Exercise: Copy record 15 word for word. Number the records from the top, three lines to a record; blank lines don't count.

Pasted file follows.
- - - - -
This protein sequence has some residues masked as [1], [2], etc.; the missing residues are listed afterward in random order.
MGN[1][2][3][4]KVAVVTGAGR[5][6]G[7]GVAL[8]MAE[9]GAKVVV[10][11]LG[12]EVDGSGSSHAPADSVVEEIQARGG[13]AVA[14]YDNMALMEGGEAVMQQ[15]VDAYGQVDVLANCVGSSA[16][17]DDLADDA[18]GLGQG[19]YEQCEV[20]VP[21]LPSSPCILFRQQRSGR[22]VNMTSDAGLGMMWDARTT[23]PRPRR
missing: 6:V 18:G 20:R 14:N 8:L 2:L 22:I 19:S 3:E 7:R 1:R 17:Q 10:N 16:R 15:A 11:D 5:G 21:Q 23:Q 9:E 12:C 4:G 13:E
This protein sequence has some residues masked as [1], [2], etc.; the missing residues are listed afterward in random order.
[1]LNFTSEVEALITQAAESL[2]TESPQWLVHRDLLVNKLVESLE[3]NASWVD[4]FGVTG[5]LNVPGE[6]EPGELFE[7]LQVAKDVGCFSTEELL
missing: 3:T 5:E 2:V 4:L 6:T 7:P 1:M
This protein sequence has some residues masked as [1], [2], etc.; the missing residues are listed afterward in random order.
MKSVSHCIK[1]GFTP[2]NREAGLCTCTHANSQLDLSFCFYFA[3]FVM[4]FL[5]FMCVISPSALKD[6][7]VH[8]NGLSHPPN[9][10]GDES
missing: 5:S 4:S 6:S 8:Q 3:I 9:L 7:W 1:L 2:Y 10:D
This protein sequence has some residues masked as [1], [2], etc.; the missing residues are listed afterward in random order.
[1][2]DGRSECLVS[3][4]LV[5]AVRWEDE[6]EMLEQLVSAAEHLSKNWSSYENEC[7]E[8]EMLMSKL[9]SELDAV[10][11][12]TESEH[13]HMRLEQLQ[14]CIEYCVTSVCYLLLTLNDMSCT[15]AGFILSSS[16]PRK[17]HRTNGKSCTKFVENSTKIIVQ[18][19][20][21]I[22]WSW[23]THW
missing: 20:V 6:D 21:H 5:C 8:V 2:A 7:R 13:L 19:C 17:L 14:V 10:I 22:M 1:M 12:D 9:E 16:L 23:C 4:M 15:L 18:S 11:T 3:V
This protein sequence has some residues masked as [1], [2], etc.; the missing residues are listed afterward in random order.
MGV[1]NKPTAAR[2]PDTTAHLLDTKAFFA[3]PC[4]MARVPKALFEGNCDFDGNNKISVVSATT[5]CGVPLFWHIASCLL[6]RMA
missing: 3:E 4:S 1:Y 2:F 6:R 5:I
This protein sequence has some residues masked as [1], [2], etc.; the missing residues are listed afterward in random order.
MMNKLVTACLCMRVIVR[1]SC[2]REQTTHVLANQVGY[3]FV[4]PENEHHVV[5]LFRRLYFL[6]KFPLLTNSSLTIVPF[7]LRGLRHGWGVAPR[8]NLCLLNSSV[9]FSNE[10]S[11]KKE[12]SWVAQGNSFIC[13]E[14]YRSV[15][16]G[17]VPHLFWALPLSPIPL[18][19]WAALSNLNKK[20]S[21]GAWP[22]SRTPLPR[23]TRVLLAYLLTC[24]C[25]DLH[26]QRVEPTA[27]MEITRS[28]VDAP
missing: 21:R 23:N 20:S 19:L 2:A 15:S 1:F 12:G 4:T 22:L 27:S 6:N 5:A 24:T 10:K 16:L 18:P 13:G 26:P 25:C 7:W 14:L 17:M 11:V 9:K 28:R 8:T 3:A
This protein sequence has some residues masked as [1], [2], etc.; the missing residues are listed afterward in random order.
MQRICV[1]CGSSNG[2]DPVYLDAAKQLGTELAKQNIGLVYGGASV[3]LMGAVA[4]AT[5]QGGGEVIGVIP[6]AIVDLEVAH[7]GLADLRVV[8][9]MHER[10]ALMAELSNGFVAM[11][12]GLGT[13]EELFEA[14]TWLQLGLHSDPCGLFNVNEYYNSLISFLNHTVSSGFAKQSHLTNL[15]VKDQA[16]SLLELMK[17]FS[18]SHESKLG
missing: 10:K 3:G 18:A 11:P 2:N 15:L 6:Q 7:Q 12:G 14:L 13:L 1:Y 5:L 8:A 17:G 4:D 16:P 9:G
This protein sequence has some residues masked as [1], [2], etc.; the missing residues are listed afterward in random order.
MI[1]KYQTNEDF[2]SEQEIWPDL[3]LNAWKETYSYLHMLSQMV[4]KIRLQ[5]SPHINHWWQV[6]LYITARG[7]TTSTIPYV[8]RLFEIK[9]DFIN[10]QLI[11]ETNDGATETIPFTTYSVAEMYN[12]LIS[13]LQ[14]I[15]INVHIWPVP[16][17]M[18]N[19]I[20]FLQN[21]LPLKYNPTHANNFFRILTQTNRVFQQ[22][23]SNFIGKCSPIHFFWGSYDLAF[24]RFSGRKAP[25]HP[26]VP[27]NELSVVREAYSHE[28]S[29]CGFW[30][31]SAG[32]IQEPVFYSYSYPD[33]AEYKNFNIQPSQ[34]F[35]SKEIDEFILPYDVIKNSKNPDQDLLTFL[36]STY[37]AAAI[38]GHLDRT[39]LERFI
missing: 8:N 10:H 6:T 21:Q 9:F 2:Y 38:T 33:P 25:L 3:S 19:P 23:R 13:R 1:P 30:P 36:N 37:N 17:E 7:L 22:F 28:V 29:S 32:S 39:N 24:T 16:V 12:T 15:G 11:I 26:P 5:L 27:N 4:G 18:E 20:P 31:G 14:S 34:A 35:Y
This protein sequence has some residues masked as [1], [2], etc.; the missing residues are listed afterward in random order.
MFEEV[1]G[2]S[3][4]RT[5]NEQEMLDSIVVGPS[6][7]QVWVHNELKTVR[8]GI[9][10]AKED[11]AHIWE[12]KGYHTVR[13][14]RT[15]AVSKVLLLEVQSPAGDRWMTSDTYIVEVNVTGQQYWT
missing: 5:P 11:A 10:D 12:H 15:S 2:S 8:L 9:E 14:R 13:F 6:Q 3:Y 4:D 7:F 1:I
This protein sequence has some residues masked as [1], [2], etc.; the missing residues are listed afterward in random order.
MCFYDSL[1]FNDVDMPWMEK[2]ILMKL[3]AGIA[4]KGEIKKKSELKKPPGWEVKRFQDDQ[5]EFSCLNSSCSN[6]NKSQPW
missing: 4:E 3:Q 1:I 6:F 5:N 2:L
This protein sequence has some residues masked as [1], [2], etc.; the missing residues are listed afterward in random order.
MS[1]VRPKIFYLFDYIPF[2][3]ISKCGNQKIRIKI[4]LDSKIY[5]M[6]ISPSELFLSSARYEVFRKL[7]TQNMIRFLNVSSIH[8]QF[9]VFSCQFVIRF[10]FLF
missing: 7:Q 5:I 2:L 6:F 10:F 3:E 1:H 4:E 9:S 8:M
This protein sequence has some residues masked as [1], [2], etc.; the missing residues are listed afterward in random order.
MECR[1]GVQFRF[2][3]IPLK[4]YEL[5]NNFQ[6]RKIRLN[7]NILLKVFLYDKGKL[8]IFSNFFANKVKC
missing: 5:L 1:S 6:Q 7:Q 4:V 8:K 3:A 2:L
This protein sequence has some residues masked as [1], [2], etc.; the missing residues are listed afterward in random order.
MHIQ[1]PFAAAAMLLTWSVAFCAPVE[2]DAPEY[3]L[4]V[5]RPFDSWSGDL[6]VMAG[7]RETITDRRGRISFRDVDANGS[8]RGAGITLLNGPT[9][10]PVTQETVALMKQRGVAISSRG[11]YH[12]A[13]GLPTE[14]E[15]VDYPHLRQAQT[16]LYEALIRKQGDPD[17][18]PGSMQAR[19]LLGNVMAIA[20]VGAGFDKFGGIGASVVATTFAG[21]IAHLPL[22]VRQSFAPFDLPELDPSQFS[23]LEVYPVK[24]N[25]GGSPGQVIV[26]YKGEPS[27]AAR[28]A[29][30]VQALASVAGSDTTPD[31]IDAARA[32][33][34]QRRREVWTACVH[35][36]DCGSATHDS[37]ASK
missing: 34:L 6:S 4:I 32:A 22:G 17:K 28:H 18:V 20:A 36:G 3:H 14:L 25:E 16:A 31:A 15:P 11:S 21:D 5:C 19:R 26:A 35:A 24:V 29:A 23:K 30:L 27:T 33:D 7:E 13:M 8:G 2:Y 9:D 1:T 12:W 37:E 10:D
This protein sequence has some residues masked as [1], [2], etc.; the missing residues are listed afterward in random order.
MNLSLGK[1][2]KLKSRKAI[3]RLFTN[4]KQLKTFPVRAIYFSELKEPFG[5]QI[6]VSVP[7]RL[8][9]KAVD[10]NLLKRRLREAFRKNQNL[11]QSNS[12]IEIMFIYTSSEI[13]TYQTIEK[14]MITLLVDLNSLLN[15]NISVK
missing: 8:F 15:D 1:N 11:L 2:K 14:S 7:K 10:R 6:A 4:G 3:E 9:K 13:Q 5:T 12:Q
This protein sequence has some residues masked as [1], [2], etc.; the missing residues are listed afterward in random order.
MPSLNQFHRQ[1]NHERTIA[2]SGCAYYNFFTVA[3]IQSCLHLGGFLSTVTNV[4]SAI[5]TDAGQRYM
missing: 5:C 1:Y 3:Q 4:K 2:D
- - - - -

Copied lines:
This protein sequence has some residues masked as [1], [2], etc.; the missing residues are listed afterward in random order.
MPSLNQFHRQ[1]NHERTIA[2]SGCAYYNFFTVA[3]IQSCLHLGGFLSTVTNV[4]SAI[5]TDAGQRYM
missing: 5:C 1:Y 3:Q 4:K 2:D